Now, for instance, in deep sleep we cannot say that ignorance was non-existent, because we can experience ignorance there. As it is a factor that is a content of actual experience by someone, we cannot call it non-existent because it is experienced. Nor can we say it really exists, because it is refuted on awakening. When consciousness manifests itself properly, this ignorance is dispelled. We cannot say that it is existing there. As it is subject to sublation, it cannot be said to be existing. But as it is daily experienced by people, it also cannot be said to be non-existing. Vidyā dṛṣṭyā śrutaṁ tucchaṁ tasya nitya nirvṛttitaḥ: Only in the light of great knowledge, spiritual illumination, it flees completely, as darkness flees before the rising sun.
Tucchā’nirvacanīyā ca vāstavī cetyasau tridhā, jñeyā māyā tribhir bodhaiḥ śrauta yauktika laukikaiḥ (130). There are three definitions of maya: tuccha, nirvachaniya and vastavi. For some people, maya is non-existent. For some people, it is indescribable. For some people, it is very real. For totally ignorant mortals, it is very real indeed. This world is very real. Attachment to things is also very real. Desire for things is very real. Entanglement is very real; freedom from entanglement is also a real aspiration in us. All things look real. The creation of the world also is very real. This is the definition of maya by an ignorant person.
But for a logician, a philosopher, it is an intellectual full stop. He cannot say anything as to what it is. It is an indescribable thing; neither is it existing, nor is it non-existing. It cannot be said to be non-existing because it is experienced in the form of ignorance of things. It also cannot be called existing because it vanishes in Self-realisation. This is the philosopher’s definition. But for the person who has actually entered into the nature of Brahman, it does not exist, tuccha. Futile, meaningless, is its existence.
Jñeyā māyā tribhir bodhaiḥ śrauta yauktika laukikaiḥ: To the person who is endowed with the wisdom of the Veda, it is tuccha; for the logician, it is nirvachaniya; for the laukika, or the worldly man, it is vastavi, or very real.
Asya sattvama sattvaṁ ca jagato darśaya tyasau, prasāra ṇācca saṅkocāt yathā citra paṭa stathā (131). It can manifest the world and also withdraw the world. It unfolds the world and also enfolds the world. As a painted picture drawn on a canvas can be made visible or invisible by opening or folding the canvas, so does maya play with this creation. It can fold it up and then not allow it to be seen by anyone, or it can unfold it and we will see all the variety here.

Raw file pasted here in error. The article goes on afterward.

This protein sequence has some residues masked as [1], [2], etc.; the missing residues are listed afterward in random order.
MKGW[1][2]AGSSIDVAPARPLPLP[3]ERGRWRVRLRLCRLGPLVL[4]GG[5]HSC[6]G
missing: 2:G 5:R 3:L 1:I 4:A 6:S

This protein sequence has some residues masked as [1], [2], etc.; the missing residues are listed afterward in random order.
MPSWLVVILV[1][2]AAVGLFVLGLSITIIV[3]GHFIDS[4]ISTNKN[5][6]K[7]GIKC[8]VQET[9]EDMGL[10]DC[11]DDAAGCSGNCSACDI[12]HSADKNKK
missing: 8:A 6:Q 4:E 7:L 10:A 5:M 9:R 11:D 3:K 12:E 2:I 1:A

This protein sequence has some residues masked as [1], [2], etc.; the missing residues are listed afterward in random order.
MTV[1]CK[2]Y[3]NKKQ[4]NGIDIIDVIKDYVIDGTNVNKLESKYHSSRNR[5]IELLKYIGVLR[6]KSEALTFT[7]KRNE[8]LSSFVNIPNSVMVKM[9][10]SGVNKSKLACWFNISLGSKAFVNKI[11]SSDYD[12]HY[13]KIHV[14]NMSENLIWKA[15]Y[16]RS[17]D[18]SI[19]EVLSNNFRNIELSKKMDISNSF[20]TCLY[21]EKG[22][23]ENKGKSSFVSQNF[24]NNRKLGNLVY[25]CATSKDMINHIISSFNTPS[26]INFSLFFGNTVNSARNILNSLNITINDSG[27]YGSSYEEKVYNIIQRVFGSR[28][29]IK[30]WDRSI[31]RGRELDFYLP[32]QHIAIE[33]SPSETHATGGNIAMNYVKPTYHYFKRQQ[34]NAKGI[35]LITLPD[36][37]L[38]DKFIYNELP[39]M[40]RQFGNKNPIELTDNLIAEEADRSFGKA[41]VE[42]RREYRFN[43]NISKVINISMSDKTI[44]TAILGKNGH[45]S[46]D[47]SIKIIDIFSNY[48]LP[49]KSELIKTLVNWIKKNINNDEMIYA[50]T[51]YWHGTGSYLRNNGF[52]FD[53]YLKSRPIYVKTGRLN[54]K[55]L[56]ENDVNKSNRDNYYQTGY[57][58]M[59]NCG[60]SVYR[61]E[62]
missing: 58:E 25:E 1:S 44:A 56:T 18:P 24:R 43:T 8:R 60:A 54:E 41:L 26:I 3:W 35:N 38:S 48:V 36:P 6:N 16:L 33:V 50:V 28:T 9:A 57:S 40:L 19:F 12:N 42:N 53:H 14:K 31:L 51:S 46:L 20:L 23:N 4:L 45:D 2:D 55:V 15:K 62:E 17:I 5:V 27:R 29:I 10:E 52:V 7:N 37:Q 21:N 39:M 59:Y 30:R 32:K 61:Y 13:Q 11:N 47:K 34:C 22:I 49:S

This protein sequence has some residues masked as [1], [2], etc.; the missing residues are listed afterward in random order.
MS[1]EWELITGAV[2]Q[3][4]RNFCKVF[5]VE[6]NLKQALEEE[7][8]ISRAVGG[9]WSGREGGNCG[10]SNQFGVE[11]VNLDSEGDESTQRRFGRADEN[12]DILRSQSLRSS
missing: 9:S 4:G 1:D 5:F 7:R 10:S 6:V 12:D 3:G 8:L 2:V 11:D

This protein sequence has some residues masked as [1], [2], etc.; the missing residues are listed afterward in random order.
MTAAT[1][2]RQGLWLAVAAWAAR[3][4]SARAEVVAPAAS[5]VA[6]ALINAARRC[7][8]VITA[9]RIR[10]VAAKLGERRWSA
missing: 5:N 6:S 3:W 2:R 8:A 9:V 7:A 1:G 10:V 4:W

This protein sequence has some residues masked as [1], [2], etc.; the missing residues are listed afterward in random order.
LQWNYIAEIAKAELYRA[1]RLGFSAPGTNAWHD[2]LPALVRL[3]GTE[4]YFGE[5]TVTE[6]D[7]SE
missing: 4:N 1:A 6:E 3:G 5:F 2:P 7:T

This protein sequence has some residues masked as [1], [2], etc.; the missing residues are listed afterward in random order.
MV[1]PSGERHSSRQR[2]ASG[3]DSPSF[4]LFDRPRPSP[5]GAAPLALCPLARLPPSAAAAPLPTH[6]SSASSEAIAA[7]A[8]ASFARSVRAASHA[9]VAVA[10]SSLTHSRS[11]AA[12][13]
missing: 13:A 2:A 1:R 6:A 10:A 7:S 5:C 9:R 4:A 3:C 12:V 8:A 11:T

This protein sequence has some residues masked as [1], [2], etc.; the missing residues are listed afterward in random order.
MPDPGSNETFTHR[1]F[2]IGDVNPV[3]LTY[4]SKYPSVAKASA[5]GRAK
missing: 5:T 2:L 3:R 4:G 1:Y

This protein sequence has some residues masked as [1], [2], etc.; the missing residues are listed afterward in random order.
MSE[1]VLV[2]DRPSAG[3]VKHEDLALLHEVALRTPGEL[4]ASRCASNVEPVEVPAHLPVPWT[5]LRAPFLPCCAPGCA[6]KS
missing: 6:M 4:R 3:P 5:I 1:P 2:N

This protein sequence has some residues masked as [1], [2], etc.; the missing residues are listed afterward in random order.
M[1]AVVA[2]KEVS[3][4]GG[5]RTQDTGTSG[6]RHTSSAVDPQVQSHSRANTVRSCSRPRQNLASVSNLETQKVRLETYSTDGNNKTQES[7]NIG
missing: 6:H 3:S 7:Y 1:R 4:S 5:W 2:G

Asvantantrā hi māyā syāt apratīter vinā citim, svatantrā’pi tathaiva syāt asaṅgasyā nyathā kṛteḥ (132). It does not exist independently because if it exists totally independently, it will be a contender to Brahman. It cannot be experienced unless there is a consciousness that experiences it. Inasmuch as it is dependent on consciousness, it cannot enjoy an independent existence.
It appears to be sometimes independent because it has the capacity to twist consciousness into the belief of things which are not really there; unattached consciousness, asangatata, is made to believe that it is attached. Consciousness cannot be attached to anything because it is not of the nature of any substance or object. Attachment is possible only if there is something in the object of attachment, a character which is similar to consciousness. But that consciousness which is of the nature of pure subjectivity cannot be expected to become an object of itself. It is like one thing becoming another thing—consciousness becoming an object, or thought becoming matter. Therefore, from one point of view, it is totally dependent on consciousness. On the other hand, it sometimes appears to be very independent, causing the mischief of the externalisation of consciousness.
Kūṭasthā saṅga mātmānāṁ jagattvena karoti sā, cidābhāsa svarūpeṇa jiveśā vapi nirmame (133). The Kutastha Chaitanya, which is the deepest Atman in us, is bewildered by the perception of the world caused by this action of maya. It causes a distinction between Ishvara and jiva. Cosmically, it veils Brahman, and that reflected Brahman Consciousness in the veil is called Ishvara. It also causes the jiva consciousness in us, which is the product of its being a medium through rajas and tamas for the reflection of the very same Brahman. False distinction is created by the external and the internal, between the macrocosmic and the microcosmic, Ishvara and jiva.
Kūṭastha manupa drutya karoti jagadā dikam, durghaṭaika vidhā yinyām māyāyāṁ kā camat kṛtiḥ (134). The Kutastha Chaitanya creates the world without affecting Consciousness, really speaking. It may appear that Consciousness is affected by the perception of things, but actually it is not so affected. If there had been a real change in Consciousness in the perception of an object, that change would be permanent. Bondage also would be there forever and there would be no hope of salvation. The fact that freedom of Consciousness in its universal state can be experienced one day or the other shows that Consciousness was never non-universal. It was always universal, and it falsely appeared to be limited to certain particular conditions.